S. O’Keefe:     Yeah, and obviously those business goals could be specifically business goals related to marketing, in which case your content strategy is going to be a a marketing content heavy strategy, which is fine. I just take great issue with the idea that the only content that matters from a content strategy point of view is marketing content.

B. Swallow:      Right. Because you might be using or leveraging other types of content in your marketing in some way.

S. O’Keefe:      You should be.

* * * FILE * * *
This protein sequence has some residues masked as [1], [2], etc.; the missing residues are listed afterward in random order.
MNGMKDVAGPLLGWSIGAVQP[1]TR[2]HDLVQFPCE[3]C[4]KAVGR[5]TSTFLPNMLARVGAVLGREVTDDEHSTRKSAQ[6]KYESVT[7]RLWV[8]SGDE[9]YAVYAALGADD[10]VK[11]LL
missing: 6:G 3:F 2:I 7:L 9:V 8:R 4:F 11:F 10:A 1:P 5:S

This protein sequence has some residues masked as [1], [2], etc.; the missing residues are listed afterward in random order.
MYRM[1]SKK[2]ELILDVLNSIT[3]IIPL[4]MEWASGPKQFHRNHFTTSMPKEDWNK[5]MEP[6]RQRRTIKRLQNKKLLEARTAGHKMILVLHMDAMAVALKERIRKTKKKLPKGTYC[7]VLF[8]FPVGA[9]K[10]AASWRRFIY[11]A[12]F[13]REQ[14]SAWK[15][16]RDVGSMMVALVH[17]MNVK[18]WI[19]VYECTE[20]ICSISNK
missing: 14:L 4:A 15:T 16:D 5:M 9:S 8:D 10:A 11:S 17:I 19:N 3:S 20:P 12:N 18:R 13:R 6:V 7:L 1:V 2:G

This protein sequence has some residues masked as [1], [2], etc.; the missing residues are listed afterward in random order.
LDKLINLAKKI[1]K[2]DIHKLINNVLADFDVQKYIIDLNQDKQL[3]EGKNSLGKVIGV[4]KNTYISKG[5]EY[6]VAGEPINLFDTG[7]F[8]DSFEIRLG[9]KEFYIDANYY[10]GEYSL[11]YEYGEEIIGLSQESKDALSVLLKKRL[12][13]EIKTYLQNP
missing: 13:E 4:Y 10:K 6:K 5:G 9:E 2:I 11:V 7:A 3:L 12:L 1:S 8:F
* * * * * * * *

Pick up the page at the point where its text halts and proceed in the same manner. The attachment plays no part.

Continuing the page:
B. Swallow:      You should be.

S. O’Keefe:      Even if you’re not.

B. Swallow:      All right. Well, I think that wraps things up. Thank you, Sarah.

S. O’Keefe:      Thank you.

B. Swallow:     All right, and thank you for listening to the Content Strategy Experts podcast brought to you by Scriptorium. For more information, visit Scriptorium.com or check the show notes for relevant links.

About the Author

Bill Swallow

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Bill Swallow, Director of Operations, partners with enterprise content owners to design and build content systems that solve complex information management and localization problems.